Divining Future Deals


The resurgence of community bank mergers and acquisitions—fact or fiction?

By Thomas R. Mecredy

There has been much discussion among community bankers as to when merger and acquisition activity will heat up, and an increasing number of community banks are considering a strategic merger with another institution. Here are several reasons why we may or may not see a wave of bank merger transactions in the near future.

Reasons why

Many community bankers and their boards are deeply concerned about the following issues:

– difficult bank regulatory examination process and lower overall ratings;

– shifting demographic and economic trends in many community bank markets;

– diminishing customer loyalty;

– increased regulatory burden and increasing overhead expenses and efficiency ratios;

– possible lack of buyers for certain community banks;

– higher capital requirements and difficulty to raise capital without incurring significant dilution;

– management succession/family ownership and estate planning issues; and

– tax benefits of 10-year-old Subchapter S corporation banks for buyers and future changes in the long-term capital gain tax rate.

These may be reasons why we may see signs of life in merger and acquisition activity. Community banks may also be inclined to informally partner up with another community bank on a “book-to-book” or “adjusted book” basis to gain some efficiencies and some size in order to increase their ability to generate a reasonable return for their shareholders.

Reasons why not

Then again, other competing concerns may persuade community banks to avoid consolidations. Consider the following:

– Credit-quality issues remain for certain potential sellers, which makes it very difficult to determine “hard,” tangible book value and therefore accurately determine value.

– FAS 141R “Mark-to-Market” issues can significantly alter the premium paid for the selling organization. Buyers will need to mark loans, deposits, Federal Home Loan Bank borrowings, etc., to market, which in most cases will reduce the seller’s tangible equity at closing, increase the amount of goodwill booked by the buyer and thus reduce the buyer’s tangible equity.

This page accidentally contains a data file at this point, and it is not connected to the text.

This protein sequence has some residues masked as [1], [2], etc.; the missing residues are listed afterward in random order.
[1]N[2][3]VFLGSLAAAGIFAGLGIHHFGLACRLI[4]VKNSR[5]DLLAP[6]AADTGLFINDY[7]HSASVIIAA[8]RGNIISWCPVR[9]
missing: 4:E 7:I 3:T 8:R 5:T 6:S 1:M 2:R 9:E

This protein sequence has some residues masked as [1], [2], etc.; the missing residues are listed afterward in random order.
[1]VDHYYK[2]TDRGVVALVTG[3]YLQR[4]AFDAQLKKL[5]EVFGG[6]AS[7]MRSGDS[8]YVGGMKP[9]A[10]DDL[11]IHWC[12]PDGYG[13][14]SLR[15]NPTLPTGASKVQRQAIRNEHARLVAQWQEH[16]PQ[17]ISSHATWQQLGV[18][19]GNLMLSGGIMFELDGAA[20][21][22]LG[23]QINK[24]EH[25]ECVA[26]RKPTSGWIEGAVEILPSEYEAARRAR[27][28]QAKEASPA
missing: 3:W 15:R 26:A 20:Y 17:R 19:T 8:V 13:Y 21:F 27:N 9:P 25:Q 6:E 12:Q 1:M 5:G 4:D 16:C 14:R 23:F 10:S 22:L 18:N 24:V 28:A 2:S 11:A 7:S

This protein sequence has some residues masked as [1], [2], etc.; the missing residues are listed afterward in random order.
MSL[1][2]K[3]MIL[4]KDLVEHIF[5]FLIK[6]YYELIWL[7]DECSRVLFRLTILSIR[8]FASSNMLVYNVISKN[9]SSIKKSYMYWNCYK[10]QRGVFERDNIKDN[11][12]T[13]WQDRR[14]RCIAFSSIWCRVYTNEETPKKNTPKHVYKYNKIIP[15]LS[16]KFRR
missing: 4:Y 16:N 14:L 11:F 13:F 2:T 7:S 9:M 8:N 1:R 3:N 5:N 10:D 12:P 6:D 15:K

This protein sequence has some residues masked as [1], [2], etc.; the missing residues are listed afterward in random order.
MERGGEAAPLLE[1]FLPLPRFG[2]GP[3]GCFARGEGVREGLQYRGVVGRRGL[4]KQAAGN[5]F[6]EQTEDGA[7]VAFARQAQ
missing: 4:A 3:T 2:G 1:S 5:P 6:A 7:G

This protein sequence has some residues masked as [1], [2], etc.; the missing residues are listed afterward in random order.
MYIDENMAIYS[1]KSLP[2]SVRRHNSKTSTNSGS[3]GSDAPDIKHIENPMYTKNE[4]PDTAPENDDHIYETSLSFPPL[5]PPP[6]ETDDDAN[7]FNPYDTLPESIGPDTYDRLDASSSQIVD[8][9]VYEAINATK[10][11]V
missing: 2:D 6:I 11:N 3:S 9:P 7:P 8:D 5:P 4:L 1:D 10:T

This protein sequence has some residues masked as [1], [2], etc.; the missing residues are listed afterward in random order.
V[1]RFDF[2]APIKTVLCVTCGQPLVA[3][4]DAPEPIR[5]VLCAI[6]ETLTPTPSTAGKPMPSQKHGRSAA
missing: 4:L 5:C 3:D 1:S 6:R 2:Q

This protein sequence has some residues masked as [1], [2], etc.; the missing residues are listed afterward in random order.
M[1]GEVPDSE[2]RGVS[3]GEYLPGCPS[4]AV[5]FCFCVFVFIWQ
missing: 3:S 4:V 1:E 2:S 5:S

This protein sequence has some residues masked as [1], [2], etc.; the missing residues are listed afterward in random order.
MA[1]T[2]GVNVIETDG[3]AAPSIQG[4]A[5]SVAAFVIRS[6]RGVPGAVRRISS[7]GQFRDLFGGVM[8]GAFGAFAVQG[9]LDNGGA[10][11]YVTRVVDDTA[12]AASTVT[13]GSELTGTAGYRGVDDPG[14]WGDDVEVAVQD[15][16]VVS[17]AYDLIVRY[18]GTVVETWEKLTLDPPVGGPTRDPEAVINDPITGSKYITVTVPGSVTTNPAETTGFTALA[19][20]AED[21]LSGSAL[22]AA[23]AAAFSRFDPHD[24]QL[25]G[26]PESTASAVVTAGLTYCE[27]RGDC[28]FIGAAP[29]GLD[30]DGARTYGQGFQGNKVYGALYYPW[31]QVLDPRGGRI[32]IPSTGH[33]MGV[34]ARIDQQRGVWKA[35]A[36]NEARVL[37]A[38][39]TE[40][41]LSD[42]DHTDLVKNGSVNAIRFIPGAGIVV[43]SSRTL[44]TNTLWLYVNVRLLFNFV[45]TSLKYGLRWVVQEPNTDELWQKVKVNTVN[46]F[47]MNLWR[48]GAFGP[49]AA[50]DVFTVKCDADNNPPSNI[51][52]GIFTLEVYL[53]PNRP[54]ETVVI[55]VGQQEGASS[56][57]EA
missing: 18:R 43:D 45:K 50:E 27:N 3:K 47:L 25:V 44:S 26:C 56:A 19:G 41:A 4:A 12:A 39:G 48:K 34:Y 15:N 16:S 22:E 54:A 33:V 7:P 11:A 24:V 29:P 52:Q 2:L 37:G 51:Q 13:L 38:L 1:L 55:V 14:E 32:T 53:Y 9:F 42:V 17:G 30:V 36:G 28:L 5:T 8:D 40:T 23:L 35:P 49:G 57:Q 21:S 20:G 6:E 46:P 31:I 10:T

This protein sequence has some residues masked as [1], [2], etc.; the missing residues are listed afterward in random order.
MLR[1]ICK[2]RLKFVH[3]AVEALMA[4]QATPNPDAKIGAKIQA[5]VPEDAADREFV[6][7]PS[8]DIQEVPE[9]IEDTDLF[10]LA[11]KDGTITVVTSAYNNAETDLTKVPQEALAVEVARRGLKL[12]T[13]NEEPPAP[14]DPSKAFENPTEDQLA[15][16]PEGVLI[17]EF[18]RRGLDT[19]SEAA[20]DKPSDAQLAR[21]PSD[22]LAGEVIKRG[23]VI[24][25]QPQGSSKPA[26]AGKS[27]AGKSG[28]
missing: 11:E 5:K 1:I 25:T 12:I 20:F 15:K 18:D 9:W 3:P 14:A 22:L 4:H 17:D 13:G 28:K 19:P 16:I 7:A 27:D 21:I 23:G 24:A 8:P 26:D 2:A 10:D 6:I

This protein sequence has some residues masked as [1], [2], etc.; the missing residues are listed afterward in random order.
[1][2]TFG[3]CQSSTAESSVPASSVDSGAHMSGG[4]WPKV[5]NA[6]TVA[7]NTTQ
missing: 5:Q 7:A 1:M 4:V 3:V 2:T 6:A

– Buyers needing to finance all or a portion of the purchase price of a bank acquisition are facing funding challenges. Correspondent banks and bankers’ banks are much more conservative in their lending, and regulators are more conservative in their approval process.

– Buyers are more careful in their approach in acquiring community banks. Buyers perform a very thorough due diligence and are focused on pricing protection for downside credit risk. Buyers are worried about execution risk, capital preservation, economic uncertainty and, in general, making a mistake. These three factors will keep the pricing of community banks below the expectations of most banks considering selling in the short term.

– The stock price of many publicly traded banks makes it difficult to structure an attractively priced merger or acquisition that makes sense to a seller, since many of these buyers’ stocks are trading well below book value. It remains very difficult for community bank sellers to focus on the long-term upside potential of the buyer’s stock instead of the initial pricing.

– As community banks’ earnings performance continues to improve, a potential seller’s pricing expectations continue to increase. In today’s “buyers’ market,” many buyers, particularly those in certain regions of the country, cannot justify such higher expectations.

– There are still a large number of problem banks, which the FDIC will need to address in 2013 and beyond. These deals will continue to occupy the attention of a number of buyers.

As demonstrated in the chart below on the “Influence of Non-Performing Assets,” the pricing of community bank mergers and acquisitions has varied dramatically depending on the asset quality of the seller. Those sellers with non-performing assets below 2.00 percent of their bank’s total assets sold well below the pricing levels seen at the last merger and acquisition peaks in 1998 and 2006—selling on average at 2.72 and 2.41 times tangible book value, respectively, and at 21.1 percent and 19.9 percent premium on core deposits, respectively.

Given the current economic and regulatory environment, the limited number of buyers that are out there looking for deals will, in my opinion, proceed cautiously—and we will not see a significant resurgence of community bank mergers and acquisitions in the near term, but we will see a consistent number, between 200 and 250, of whole bank transactions per year.